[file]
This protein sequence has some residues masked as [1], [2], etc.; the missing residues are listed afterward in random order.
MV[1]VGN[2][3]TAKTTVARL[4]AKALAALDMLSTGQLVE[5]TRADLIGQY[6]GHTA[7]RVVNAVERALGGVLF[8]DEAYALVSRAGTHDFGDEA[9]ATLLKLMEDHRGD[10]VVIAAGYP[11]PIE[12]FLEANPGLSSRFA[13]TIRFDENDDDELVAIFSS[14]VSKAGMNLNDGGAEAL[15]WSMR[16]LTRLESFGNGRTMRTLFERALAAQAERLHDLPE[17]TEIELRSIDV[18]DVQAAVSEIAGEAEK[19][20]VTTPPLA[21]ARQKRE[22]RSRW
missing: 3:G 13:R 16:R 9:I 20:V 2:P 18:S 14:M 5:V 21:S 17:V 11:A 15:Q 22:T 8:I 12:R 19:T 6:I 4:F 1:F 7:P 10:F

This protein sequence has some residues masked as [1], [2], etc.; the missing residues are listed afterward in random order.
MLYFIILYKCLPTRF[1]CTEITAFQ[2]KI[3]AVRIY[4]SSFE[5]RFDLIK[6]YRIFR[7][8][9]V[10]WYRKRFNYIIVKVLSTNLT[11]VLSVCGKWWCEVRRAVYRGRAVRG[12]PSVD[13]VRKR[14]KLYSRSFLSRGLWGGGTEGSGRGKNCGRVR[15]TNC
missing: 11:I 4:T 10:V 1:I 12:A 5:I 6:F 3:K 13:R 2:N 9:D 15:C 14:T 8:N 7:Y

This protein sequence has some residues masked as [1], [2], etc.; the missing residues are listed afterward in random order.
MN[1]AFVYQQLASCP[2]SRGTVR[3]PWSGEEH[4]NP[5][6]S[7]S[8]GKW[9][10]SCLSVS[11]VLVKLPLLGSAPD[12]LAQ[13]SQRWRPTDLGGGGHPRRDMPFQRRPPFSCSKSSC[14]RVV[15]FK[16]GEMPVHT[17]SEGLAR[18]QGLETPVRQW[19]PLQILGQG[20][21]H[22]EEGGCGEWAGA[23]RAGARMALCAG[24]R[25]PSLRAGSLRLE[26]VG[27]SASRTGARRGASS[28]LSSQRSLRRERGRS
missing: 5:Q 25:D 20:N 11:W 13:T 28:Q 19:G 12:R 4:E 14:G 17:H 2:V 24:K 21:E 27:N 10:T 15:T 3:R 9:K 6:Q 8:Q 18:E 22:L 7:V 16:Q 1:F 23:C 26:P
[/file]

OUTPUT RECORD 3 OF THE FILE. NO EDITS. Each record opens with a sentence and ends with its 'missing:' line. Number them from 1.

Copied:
This protein sequence has some residues masked as [1], [2], etc.; the missing residues are listed afterward in random order.
MN[1]AFVYQQLASCP[2]SRGTVR[3]PWSGEEH[4]NP[5][6]S[7]S[8]GKW[9][10]SCLSVS[11]VLVKLPLLGSAPD[12]LAQ[13]SQRWRPTDLGGGGHPRRDMPFQRRPPFSCSKSSC[14]RVV[15]FK[16]GEMPVHT[17]SEGLAR[18]QGLETPVRQW[19]PLQILGQG[20][21]H[22]EEGGCGEWAGA[23]RAGARMALCAG[24]R[25]PSLRAGSLRLE[26]VG[27]SASRTGARRGASS[28]LSSQRSLRRERGRS
missing: 5:Q 25:D 20:N 11:W 13:T 28:Q 19:G 12:R 4:E 14:G 17:H 2:V 24:K 21:E 27:N 10:T 15:T 3:R 9:K 6:Q 8:Q 18:E 22:L 7:V 16:Q 1:F 23:C 26:P